(Barbados Nation) A smarter, hardier strain of mosquito and climate change have apparently combined to sharply increase the number of dengue cases in Barbados.
By September 21, confirmed dengue cases had almost trebled to 604, compared to 233 in the same period last year and Chief Medical Officer Dr Joy St John indicated this morning that climate change had something to do with the increase.
“In Barbados, the mosquito is developing and going through its cycle of maturity faster, so the mosquitoes are, we believe, affected by climate change,” she told a news conference at the Ministry of Health in Culloden Road, St Michael.
“So the effect of the climate change on the mosquito is probably part of the reason why we have seen some of this increase as well. It’s almost like a perfect storm because we also have the issue of the rainfall, the issue of less than exemplary practices, because this mosquito is domesticated.”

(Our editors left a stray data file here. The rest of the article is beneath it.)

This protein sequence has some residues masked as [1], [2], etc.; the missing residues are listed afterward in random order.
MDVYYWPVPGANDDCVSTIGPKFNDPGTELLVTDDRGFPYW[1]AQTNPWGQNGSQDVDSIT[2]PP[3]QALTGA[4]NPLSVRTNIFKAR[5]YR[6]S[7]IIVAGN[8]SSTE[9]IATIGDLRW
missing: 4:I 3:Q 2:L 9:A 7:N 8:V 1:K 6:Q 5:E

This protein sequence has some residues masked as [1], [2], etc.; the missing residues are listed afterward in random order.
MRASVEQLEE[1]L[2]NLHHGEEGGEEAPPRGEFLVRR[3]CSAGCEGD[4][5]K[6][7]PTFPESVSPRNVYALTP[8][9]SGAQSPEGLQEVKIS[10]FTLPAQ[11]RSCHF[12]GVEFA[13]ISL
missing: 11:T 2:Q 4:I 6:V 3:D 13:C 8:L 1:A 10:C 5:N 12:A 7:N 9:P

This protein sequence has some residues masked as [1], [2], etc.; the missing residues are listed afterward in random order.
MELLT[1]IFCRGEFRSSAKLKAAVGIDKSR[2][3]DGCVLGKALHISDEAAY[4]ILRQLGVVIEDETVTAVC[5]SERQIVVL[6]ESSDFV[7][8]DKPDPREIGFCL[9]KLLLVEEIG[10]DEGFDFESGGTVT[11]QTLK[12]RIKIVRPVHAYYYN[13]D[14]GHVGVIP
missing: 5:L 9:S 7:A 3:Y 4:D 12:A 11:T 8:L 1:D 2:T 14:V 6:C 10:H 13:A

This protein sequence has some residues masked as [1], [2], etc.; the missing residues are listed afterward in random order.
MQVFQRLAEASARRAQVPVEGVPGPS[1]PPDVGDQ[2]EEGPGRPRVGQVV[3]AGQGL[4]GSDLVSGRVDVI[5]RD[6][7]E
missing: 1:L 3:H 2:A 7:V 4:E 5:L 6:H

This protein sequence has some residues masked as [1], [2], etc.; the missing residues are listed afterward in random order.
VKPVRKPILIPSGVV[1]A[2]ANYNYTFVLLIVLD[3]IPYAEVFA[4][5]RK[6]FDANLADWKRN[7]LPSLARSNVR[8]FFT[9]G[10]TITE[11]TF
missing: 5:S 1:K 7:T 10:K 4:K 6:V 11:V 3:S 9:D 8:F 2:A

St John also pointed out that “this particular strain of the dengue virus has not been around in circulation, so there are several Barbadians who can now be affected by the strain number one and so that is why we are seeing so many cases.
“So it’s a perfect storm in that we have a faster-growing, hardier mosquito and we have rainfall and we have so many people who have not had dengue virus type one. So this is why we are seeing this big increase in numbers of cases as compared to last year.”
In an interview afterwards, she told the MIDWEEK NATION the mosquitoes were “more clever” and “finding ways to breed”.